Ingrid Mueller observed in a front-page editorial in centrist Der Tagesspiegel of Berlin (7/28):  "The Nigerian troops that are supposed to shoulder most of the responsibility were already involved in the last civil war...which makes it advisable to let others play the role of lead nation....  U.S. companies profited from doing business with Liberia’s elite while most of the population continued to live in poverty.  This means that the United States has a responsibility going beyond the financial support of African troops and naval patrols....  Things have to happen quickly now…but it will take a long-term mission to pacify the country.  This is a task for the United Nations, a task that could relax U.S.-UN relations....  The most difficult challenge, however, will be to use diplomacy to change Africa’s corrupt structure.”


 "Troops For Liberia"


Michael Bitala stated in an editorial in center-left Sueddeutsche Zeitung of Munich (7/24): “In light of the escalating crisis in Liberia, the international community must take action....  The longer the hesitation, the more people will have to die....  A non-African force must take on the leadership role in the country....  Much would be gained if between 2,000 and 3,000 Americans or Europeans, supported by West Africans, took over Monrovia and the surrounding counties.  This is where more than two thirds of Liberia’s population lives.  Such a mission could protect people’s lives and ease the humanitarian catastrophe.  Afterwards, it would be up to the UN to support the mission with a force of approximately 15,000...and expand the mission to all parts of the country.  Such an intervention would probably last a year, and the UN would have to assist in putting together an interim government to remain in power until free elections can take place.”


ITALY:  "Liberia, The UN Intervenes"


Anais Ginori reported in left-leaning, influential La Repubblica (8/1):  “The U.S. has not decided yet whether to send its soldiers to Liberia, but it presented a resolution calling for an immediate action of an peace international force under the UN aegis....  The resolution gives the UN flag and a financial support to the peace force, which has been already approved by the Ecowas....  By next week the UN mission should be approved....  Indeed, President Bush reaffirmed that conditions to intervene--that is the ceasefire and the resignation of President Taylor--are not there yet....  The document presented by the U.S. has already received the positive opinion by the UNSC member states.  Only one clause created some perplexities.  It is article 18, in which they make clear that the newborn International Criminal Court cannot try the soldiers deployed in Liberia.  Indeed, this is a condition that the U.S. now deems necessary for all international missions.”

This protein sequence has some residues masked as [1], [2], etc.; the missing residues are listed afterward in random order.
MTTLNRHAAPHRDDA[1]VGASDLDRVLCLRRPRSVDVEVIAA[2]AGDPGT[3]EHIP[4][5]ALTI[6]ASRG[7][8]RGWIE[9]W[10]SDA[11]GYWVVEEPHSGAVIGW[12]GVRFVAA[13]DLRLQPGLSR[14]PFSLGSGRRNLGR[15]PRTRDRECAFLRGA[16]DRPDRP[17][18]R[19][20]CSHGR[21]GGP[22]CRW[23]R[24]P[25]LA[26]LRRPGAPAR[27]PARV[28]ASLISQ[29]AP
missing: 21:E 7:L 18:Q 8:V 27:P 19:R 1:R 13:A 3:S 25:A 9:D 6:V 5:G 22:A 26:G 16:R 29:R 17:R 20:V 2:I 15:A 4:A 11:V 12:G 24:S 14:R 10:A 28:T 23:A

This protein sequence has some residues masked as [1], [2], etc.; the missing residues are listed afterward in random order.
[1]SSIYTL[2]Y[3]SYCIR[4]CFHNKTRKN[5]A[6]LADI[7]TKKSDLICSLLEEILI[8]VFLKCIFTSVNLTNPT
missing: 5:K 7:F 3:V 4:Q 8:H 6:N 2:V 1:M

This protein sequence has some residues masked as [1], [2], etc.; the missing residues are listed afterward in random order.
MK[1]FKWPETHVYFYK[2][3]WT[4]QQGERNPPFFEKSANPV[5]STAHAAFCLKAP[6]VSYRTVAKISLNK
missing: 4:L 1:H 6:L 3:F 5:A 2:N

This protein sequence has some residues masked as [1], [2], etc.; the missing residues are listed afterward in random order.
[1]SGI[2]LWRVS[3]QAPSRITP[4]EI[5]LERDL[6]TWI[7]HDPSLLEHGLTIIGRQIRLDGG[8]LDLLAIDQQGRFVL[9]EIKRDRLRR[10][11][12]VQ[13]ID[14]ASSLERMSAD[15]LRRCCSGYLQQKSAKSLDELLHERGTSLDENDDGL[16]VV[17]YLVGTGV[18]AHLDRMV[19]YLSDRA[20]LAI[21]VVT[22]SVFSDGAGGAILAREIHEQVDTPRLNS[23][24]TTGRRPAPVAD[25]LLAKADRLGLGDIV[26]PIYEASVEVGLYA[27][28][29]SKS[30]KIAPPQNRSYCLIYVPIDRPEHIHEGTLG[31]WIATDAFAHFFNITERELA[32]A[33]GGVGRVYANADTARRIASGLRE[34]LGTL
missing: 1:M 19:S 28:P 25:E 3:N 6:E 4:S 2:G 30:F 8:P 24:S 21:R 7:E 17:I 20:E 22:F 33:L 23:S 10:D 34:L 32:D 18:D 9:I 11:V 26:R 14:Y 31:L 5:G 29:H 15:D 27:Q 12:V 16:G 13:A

"Liberia Is Dying, But Nobody Does Anything" 


A commentary by Aldo Forbice in La Nazione/Il Resto del Carlino/Il Giorno conservative newspaper group declared (7/31): “The United Nations asked Nigeria to intervene with 1,300 troops, but the ECOWACS ‘peacekeeping force’ in Liberia has not materialized yet as the fighting is intensifying with the opening of new fronts by the rebels.  Even the White House has promised over the last few days that it would intervene by sending ships with 4,500 marines, but, so far, not a single soldier has landed.  The truth is that the United States is very cautious.  While it is interested in the Liberia case for the ‘strong historical ties’ with that country, it does everything to avoid becoming involved in another conflict whose political outcome is still unpredictable.  On one side, the U.S. asked that the dictator in charge, Charles Taylor, leave the country.... On the other, it fears that the rebels from the various fighting groups...may turn the country into another Somalia.... The United States, in sum, is trying to postpone a decision.  In the meantime, it is trying to push the UN to achieve a ceasefire.  All of the above as the siege on Monrovia continues and the population is exhausted, without food and medicines.  Another humanitarian catastrophe is about to happen, but the UN, the EU and the U.S. are passing the buck among themselves on the decisions to be taken.”


"Liberia Carries Out Massacres In Solitude"